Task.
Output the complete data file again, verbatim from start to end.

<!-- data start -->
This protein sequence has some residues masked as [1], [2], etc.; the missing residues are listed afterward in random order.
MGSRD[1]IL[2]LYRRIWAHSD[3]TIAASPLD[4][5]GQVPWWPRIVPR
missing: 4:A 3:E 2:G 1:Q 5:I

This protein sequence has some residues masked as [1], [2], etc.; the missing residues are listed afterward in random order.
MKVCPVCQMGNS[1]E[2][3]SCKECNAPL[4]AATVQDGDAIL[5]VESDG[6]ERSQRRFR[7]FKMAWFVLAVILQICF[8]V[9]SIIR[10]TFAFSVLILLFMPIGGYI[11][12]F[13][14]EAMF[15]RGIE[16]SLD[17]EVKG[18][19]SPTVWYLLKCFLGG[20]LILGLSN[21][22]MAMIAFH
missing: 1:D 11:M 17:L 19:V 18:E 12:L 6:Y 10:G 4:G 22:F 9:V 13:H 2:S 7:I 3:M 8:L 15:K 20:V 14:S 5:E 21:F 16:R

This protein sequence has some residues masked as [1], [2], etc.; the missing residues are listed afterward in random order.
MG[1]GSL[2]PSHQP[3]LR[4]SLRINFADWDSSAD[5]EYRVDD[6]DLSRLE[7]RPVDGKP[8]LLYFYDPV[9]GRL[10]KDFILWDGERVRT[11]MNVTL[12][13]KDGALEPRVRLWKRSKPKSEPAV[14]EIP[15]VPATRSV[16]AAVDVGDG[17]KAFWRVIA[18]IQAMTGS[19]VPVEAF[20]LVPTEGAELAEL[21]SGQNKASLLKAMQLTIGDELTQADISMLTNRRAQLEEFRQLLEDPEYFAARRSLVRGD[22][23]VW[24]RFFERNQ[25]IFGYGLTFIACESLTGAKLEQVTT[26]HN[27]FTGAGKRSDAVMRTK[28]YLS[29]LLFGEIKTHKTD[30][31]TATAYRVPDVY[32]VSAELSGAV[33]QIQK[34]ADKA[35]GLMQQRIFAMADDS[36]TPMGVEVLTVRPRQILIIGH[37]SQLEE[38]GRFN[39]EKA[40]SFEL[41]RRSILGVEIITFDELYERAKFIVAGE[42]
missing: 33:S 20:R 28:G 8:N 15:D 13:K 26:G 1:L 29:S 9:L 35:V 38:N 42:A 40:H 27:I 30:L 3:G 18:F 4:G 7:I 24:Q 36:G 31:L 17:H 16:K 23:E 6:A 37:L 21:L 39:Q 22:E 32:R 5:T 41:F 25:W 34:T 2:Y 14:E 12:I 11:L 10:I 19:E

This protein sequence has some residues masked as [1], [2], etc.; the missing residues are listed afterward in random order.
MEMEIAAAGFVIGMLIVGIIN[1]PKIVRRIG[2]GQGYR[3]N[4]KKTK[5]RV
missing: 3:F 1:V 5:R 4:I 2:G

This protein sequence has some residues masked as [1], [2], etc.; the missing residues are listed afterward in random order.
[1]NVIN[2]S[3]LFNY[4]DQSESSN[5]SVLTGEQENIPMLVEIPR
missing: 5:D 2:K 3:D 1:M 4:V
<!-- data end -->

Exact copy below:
This protein sequence has some residues masked as [1], [2], etc.; the missing residues are listed afterward in random order.
MGSRD[1]IL[2]LYRRIWAHSD[3]TIAASPLD[4][5]GQVPWWPRIVPR
missing: 4:A 3:E 2:G 1:Q 5:I

This protein sequence has some residues masked as [1], [2], etc.; the missing residues are listed afterward in random order.
MKVCPVCQMGNS[1]E[2][3]SCKECNAPL[4]AATVQDGDAIL[5]VESDG[6]ERSQRRFR[7]FKMAWFVLAVILQICF[8]V[9]SIIR[10]TFAFSVLILLFMPIGGYI[11][12]F[13][14]EAMF[15]RGIE[16]SLD[17]EVKG[18][19]SPTVWYLLKCFLGG[20]LILGLSN[21][22]MAMIAFH
missing: 1:D 11:M 17:L 19:V 18:E 12:L 6:Y 10:G 4:G 22:F 9:V 13:H 2:S 7:I 3:M 8:L 15:K 20:V 14:S 5:E 21:F 16:R

This protein sequence has some residues masked as [1], [2], etc.; the missing residues are listed afterward in random order.
MG[1]GSL[2]PSHQP[3]LR[4]SLRINFADWDSSAD[5]EYRVDD[6]DLSRLE[7]RPVDGKP[8]LLYFYDPV[9]GRL[10]KDFILWDGERVRT[11]MNVTL[12][13]KDGALEPRVRLWKRSKPKSEPAV[14]EIP[15]VPATRSV[16]AAVDVGDG[17]KAFWRVIA[18]IQAMTGS[19]VPVEAF[20]LVPTEGAELAEL[21]SGQNKASLLKAMQLTIGDELTQADISMLTNRRAQLEEFRQLLEDPEYFAARRSLVRGD[22][23]VW[24]RFFERNQ[25]IFGYGLTFIACESLTGAKLEQVTT[26]HN[27]FTGAGKRSDAVMRTK[28]YLS[29]LLFGEIKTHKTD[30][31]TATAYRVPDVY[32]VSAELSGAV[33]QIQK[34]ADKA[35]GLMQQRIFAMADDS[36]TPMGVEVLTVRPRQILIIGH[37]SQLEE[38]GRFN[39]EKA[40]SFEL[41]RRSILGVEIITFDELYERAKFIVAGE[42]
missing: 33:S 20:R 28:G 8:N 15:D 13:K 26:G 1:L 29:S 9:L 35:V 38:N 42:A 40:H 27:I 30:L 3:G 18:F 4:G 7:I 24:Q 36:G 31:L 17:H 16:K 23:E 6:A 37:L 21:L 39:Q 22:E 32:R 5:T 41:F 25:W 34:T 2:Y 14:E 12:I 11:L 10:I 19:E

This protein sequence has some residues masked as [1], [2], etc.; the missing residues are listed afterward in random order.
MEMEIAAAGFVIGMLIVGIIN[1]PKIVRRIG[2]GQGYR[3]N[4]KKTK[5]RV
missing: 3:F 1:V 5:R 4:I 2:G

This protein sequence has some residues masked as [1], [2], etc.; the missing residues are listed afterward in random order.
[1]NVIN[2]S[3]LFNY[4]DQSESSN[5]SVLTGEQENIPMLVEIPR
missing: 5:D 2:K 3:D 1:M 4:V